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Clayton group shares its vision for a $15 mil hotel on Frink


CLAYTON — It’s a hard deal to pass up. Clayton Associates LP members reiterated Wednesday that they do not require grant money or a payment-in-lieu-of-taxes agreement to build a high-end, $15 million hotel/condominium at the edge of the picturesque St. Lawrence River.

They met with local officials — who will on Nov. 30 pick a developer for the Frink site, a former brownfield property — earlier that day and presented detailed designs and renderings of a proposed four-story facility facing the water.

The group’s members, all of whom are local residents, said they have not only the talent, resources and enthusiasm but also a deep love for Clayton and a vested interest in the community to make sure their business model is a sustainable one.

In other words, they’re not aiming to compete with existing businesses but to add an amenity that was lacking in Clayton, putting it at a disadvantage to neighboring tourist-driven villages such as Alexandria Bay.

“We don’t want to replace businesses. We want to grow with them,” said James Bower, owner and operator of several award-winning hotels.

The 12 members of the Clayton group bring with them different skill sets.

Kevin Lewis, another partner in the project and president of Ithaca-based Tetra Tech Architects & Engineers, said his team has changed the project designs for the Thousand Islands Lodge & Marina about 10 times so it would “fit” with its surroundings.

A total of 89 units — 38 two-bedroom condo units and 51 hotel rooms and junior suites — a “first-class” restaurant, meeting and conference rooms, a spa, a fitness room and an outdoor heated swimming pool are included in the group’s latest plan.

The condominiums, when not in use, will be used as hotel suites to ensure that at least 75 rentable bedrooms are available to the public.

There will be underground parking, which allows for more green space around the hotel. And instead of putting it closer to the water, project architects had the proposed building elevated for a better view of the river and its islands.

Mr. Lewis, in a news release, said features found among historic Thousand Islands structures were incorporated into the hotel designs.

“The design approach we took was to look to our historic past and recall an era when the ‘Grand Hotel’ was a prominent central fixture of river life,” he said in the release. “Our design seeks to recall the scale, character and grandeur of those historic St. Lawrence River hotels.”

However, the architects plan to make further — most likely minor — tweaks to the designs based on community feedback.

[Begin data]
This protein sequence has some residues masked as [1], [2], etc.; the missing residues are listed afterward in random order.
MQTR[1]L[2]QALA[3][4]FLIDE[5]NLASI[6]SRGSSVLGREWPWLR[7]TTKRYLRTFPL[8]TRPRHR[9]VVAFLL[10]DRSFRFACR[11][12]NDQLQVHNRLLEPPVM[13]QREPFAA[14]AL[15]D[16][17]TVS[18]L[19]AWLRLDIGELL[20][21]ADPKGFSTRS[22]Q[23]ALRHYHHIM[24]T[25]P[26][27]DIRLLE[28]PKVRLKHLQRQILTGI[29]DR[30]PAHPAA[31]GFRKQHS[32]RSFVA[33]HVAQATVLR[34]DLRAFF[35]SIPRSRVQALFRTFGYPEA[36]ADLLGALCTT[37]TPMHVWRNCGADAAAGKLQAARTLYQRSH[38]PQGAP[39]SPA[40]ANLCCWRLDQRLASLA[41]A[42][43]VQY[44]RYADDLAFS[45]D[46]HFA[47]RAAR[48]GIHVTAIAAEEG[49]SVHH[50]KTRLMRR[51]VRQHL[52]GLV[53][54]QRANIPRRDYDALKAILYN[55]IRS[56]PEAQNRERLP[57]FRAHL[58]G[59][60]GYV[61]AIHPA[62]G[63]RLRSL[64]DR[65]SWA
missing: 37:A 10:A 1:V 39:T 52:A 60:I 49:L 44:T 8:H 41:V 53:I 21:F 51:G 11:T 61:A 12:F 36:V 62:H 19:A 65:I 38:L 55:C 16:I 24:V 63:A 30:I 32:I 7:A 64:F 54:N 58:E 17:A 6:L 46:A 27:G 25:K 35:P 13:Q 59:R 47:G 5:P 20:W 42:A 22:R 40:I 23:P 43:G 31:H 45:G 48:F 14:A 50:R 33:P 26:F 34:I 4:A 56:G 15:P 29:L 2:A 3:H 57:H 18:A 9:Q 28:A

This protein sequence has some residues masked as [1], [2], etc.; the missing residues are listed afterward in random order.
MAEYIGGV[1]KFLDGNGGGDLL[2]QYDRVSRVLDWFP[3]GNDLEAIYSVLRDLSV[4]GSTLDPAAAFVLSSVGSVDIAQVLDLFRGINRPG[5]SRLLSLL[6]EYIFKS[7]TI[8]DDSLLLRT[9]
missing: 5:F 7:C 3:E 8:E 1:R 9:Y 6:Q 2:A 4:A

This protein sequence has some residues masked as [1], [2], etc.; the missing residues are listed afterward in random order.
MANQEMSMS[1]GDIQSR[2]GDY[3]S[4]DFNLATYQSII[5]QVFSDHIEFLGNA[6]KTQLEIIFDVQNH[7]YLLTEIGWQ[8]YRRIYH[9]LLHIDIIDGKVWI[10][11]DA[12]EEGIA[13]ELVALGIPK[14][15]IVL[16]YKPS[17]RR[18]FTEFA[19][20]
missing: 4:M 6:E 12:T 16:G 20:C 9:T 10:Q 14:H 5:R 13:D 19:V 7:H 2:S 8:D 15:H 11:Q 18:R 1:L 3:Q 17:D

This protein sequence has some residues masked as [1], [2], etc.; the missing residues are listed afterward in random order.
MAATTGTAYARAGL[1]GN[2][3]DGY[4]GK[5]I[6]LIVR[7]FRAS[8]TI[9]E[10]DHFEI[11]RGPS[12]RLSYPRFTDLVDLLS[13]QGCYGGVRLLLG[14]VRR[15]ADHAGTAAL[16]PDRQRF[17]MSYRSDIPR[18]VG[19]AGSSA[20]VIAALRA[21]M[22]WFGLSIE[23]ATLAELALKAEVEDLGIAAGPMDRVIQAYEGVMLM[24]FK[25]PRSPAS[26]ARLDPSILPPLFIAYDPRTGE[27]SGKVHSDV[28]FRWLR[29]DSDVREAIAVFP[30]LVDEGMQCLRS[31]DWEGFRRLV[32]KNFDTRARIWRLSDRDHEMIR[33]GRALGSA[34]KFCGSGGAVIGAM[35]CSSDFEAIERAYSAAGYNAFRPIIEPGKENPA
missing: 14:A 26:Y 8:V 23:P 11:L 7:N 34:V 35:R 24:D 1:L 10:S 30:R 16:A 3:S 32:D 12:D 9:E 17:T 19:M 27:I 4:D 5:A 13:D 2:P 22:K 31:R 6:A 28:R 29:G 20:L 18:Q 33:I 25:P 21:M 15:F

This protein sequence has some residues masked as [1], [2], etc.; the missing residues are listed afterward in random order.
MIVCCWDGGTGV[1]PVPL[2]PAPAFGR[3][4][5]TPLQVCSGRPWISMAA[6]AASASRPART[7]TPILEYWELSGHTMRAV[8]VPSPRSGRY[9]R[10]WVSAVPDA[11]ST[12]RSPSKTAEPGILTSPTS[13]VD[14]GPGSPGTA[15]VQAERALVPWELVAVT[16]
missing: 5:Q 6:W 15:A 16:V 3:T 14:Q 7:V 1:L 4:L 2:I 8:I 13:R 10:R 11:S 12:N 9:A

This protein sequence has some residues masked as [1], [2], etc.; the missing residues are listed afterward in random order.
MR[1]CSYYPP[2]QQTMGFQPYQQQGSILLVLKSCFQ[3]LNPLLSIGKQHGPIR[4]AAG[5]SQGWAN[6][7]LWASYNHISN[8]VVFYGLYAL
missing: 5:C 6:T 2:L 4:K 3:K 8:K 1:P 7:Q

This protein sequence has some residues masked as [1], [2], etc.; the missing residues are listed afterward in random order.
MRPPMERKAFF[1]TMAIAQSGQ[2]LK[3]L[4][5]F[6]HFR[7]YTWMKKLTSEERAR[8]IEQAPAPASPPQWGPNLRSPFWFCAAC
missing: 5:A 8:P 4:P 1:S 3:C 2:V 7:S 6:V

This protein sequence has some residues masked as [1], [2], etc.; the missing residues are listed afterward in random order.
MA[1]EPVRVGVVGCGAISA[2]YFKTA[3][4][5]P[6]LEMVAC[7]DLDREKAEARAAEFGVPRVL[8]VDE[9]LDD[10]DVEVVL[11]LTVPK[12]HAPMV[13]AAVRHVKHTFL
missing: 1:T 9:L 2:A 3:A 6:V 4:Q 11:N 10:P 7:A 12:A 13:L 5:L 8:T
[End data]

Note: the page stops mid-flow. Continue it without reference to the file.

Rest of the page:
Clayton Associates already had made a presentation to area business owners to solicit input.

If it is selected as Frink’s developer – instead of the Buffalo-based Krog Corp., which wants to build a $20 million, 104-room luxury hotel on the 8.4-acre site — the group plans to reach out to the community at large in December.

The designs would be finalized this winter and construction crews could break ground as soon as spring.

If all goes as planned, the grand opening of the Thousand Islands Lodge & Marina would be May 1, 2014.

Krog, and its business partner Hart Hotels, are shooting for a similar timeline.

Both Krog and Clayton Associates have acknowledged that the region’s seasonality is a challenge for any business to break even in the dead of winter.

But neither party is an amateur in the hotel business, which gives some weight to their claim that Clayton has more untapped opportunities than most give it credit for.

Similar to what Krog executives had said, members of Clayton Associates said a high-end hotel can reinvent the village into a more attractive Thousand Islands destination, with their facility being an essential part of a larger strategy to draw in more visitors.

A hotel would make possible more winter events and activities through the collaboration among local stores, organizations and municipalities, they said.

Clayton is home to several museums, venues for educational and cultural activities, a winery that is open year-round and many stores and restaurants — all in a historic setting with a scenic backdrop.

Additionally, both developers said they believe they can create more business all year round by attracting conferences to Clayton.

More information will be made available soon on the group’s website:

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